PH in an IT world
The signing into law of the creation of the Department of Information and Communications Technology (DICT) (Republic Act No. 10844) brought the Philippines into the international community of the future. In my lifetime we have moved from a mechanical, analog world to a digitized and all-encompassing electronic one. Zeroes and ones have replaced wavy lines. The swipe of a screen has replaced the twist of a knob. And the size of everything has shrunk, except TV sets that are approaching cinema size.
It’s a world changing so swiftly that what you bought last year is out of date in the next, or earlier. Does anyone remember VCRs? Even DVDs, introduced a scant 21 years ago, are now in their death throes as USBs bury them. USBs will go soon, too. There’ll be no hardware—all will be on a cloud. And next is nanotechnology, with atom-sized components.
It’s a revolution on the scale of, or even exceeding, the Industrial Revolution. And it certainly does so in the speed of change. I thank then President Benigno Aquino III for finally signing the DICT into law. I particularly thank then Senate President Frank Drilon and then Speaker Sonny Belmonte for shepherding it through.
DICT Secretary Rudy Salalima has been in senior ICT positions for the past 40 years; he knows well what to do. He can now take it forward, and is in fact doing so. His team consists of undersecretaries with relevant experience in IT and IT-enabled services. It promises to be a good team judging from their backgrounds.
The DICT’s role is twofold: to assist the private sector to develop, and to put in place a holistic system that puts all government services online. And what it has done in just five months is quite impressive.
The intent is to computerize all government services through a “national government portal” that will be a one-stop gateway to whatever you need from the government—with a maximum of three steps in two days.
A common platform has been established that is a repository of data and information that government agencies can access, share, validate and use to enhance their operations, efficiency and services.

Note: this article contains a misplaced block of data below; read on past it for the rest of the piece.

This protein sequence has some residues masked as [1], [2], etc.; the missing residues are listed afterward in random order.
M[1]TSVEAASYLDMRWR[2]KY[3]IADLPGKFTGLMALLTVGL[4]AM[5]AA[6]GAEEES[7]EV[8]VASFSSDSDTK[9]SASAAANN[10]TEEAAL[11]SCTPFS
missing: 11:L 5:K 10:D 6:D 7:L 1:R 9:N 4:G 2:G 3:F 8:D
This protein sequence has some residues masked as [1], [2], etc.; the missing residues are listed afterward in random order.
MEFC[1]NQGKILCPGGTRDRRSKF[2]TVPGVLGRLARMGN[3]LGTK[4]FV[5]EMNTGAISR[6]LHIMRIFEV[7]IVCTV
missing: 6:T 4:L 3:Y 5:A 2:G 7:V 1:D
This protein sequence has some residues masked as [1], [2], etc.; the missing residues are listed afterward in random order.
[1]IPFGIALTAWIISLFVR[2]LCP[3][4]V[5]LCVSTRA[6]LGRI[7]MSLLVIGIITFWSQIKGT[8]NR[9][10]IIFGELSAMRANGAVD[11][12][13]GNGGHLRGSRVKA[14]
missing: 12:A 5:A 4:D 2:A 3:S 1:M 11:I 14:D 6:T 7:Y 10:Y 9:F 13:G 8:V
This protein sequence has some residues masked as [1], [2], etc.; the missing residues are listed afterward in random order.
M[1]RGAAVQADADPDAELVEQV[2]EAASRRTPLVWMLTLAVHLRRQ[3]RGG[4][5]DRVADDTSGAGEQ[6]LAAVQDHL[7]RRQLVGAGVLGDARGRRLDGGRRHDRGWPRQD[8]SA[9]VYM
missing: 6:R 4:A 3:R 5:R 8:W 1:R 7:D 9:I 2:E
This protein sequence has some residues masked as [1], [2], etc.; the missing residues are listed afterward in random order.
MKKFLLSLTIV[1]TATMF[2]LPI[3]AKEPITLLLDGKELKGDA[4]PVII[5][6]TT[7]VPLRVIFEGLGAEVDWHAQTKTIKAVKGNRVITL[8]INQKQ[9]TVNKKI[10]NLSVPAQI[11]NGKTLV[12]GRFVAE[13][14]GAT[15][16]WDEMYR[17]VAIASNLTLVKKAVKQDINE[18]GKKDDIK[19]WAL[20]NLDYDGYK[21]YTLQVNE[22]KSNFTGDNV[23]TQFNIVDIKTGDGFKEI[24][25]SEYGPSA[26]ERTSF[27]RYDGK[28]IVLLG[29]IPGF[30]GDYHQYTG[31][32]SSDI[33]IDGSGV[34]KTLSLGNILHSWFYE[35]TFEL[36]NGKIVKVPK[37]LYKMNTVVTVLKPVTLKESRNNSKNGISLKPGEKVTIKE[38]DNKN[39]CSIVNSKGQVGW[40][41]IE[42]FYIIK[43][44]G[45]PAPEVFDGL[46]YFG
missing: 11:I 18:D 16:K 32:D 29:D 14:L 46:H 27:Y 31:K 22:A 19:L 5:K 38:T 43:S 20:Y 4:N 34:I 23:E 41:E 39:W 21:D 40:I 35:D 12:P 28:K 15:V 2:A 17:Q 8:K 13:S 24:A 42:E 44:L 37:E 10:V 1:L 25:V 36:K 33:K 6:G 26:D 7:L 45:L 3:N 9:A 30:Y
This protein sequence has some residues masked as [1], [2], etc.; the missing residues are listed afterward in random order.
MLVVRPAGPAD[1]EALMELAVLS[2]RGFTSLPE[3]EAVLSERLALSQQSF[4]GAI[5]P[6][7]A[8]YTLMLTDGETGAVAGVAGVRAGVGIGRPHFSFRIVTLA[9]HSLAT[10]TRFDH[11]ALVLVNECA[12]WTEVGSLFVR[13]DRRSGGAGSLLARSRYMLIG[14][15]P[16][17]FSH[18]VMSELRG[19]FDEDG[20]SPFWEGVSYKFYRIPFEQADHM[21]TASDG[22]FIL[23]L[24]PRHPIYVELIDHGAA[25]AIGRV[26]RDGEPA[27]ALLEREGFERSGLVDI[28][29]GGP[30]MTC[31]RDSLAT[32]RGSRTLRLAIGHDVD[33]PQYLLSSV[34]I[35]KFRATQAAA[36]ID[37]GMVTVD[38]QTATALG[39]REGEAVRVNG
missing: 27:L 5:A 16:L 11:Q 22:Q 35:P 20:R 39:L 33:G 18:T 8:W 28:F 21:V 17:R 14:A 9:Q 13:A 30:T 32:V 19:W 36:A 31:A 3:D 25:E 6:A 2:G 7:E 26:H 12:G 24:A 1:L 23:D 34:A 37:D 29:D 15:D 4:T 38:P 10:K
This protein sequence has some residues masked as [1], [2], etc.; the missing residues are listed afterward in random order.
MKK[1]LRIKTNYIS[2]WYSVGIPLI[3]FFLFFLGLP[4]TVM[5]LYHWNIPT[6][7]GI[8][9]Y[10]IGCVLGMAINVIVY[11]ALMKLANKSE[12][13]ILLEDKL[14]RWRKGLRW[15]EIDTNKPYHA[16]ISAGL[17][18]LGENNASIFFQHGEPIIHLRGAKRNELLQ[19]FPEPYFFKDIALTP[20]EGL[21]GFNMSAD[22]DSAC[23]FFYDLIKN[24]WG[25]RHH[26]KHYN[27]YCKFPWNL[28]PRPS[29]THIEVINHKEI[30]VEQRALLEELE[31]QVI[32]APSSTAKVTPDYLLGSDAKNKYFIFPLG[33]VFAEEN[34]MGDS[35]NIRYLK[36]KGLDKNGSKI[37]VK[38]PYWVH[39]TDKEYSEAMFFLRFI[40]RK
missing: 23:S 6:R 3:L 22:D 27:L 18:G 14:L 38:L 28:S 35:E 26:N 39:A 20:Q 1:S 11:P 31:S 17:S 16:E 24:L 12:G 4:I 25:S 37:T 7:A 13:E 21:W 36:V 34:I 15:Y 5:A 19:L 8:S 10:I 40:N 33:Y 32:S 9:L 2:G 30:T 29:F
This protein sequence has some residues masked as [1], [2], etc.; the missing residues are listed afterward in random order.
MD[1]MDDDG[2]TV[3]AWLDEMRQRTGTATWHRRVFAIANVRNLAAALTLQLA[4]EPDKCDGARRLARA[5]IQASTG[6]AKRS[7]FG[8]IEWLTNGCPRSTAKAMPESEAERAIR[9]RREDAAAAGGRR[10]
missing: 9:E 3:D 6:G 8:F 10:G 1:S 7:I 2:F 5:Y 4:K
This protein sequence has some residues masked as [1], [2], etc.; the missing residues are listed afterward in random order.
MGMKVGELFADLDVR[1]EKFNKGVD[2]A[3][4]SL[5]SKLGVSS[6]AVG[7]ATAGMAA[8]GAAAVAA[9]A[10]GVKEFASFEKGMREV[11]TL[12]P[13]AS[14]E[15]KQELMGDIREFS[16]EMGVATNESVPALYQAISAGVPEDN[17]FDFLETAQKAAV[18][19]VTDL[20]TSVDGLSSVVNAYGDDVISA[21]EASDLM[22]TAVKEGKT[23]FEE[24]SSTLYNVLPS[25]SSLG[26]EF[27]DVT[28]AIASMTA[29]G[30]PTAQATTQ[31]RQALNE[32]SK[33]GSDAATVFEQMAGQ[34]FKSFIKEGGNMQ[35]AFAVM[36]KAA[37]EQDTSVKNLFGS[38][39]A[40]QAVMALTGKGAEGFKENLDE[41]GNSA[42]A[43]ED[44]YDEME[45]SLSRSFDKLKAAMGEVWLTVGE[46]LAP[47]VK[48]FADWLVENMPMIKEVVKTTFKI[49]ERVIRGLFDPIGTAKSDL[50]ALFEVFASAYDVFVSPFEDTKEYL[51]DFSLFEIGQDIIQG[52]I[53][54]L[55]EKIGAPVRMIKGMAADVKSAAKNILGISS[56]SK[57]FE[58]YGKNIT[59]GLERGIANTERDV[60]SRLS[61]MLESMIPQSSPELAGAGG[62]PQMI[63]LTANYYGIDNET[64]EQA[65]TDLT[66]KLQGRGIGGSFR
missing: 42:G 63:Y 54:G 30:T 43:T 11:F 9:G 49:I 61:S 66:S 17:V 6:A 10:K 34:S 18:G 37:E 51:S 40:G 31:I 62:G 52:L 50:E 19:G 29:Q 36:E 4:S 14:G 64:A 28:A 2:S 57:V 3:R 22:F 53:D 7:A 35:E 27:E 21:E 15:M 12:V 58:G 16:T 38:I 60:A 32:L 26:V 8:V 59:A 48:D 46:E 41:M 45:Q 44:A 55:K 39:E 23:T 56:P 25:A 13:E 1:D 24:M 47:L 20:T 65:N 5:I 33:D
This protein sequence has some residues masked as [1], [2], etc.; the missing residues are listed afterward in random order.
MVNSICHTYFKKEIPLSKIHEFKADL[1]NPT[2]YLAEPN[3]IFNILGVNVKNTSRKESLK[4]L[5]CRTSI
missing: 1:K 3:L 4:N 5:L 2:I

A nationwide broadband is also planned, but how to do it is yet to be decided. The DICT chief said the government is exploring the possibility of putting up a national broadband infrastructure through a public-private partnership.
Free Wi-fi is being provided in many public places. Some 96 sites have been established. The intent is about 1,300 by yearend.
Then there’s what to do with the private sector. One could well say: Leave it alone. It’s done so well, why fiddle with it? Globally the outsourcing industry is growing at 5-7 percent annually. Here it’s been 19 percent annually since 2006, with some 1.2 million well-paying jobs created, 32 percent of them in the countryside. Some $22 billion was generated last year; they’ll overtake OFW remittances, maybe this year.
But call centers are not all there is. Even backroom operations (accounting, engineering, HR, etc.) aren’t all. Programming, software and gaming development and legal transcription are increasing areas of possibility for the Philippines. The government’s help is needed, by providing the necessary training for colleges to ensure that they are BPO-ready. The Department of Education wants a book for every child. Time to realize where we’re headed; time to change it to a laptop for every child. That laptop can access hundreds of books, not just an inadequate one.
The DICT will also help develop IT-BPM hubs in other areas by building more ICT infrastructure and putting in place the systems and supports needed to move IT up the value chain by development of people with higher skills to handle more complex services. And move into the more esoteric areas of IT in both software and hardware. I see the Philippines as having the potential to be an IT leader in the world if it does this.
Much done already, but Salalima has a lot more to do. A major plank yet to be put down is moving the Philippine IT sector into the more sophisticated areas of IT in software and hardware. Into where the world is heading, not just being good at where it is today.
E-mail: [email protected] Read my previous columns: www.wallacebusinessforum.com.
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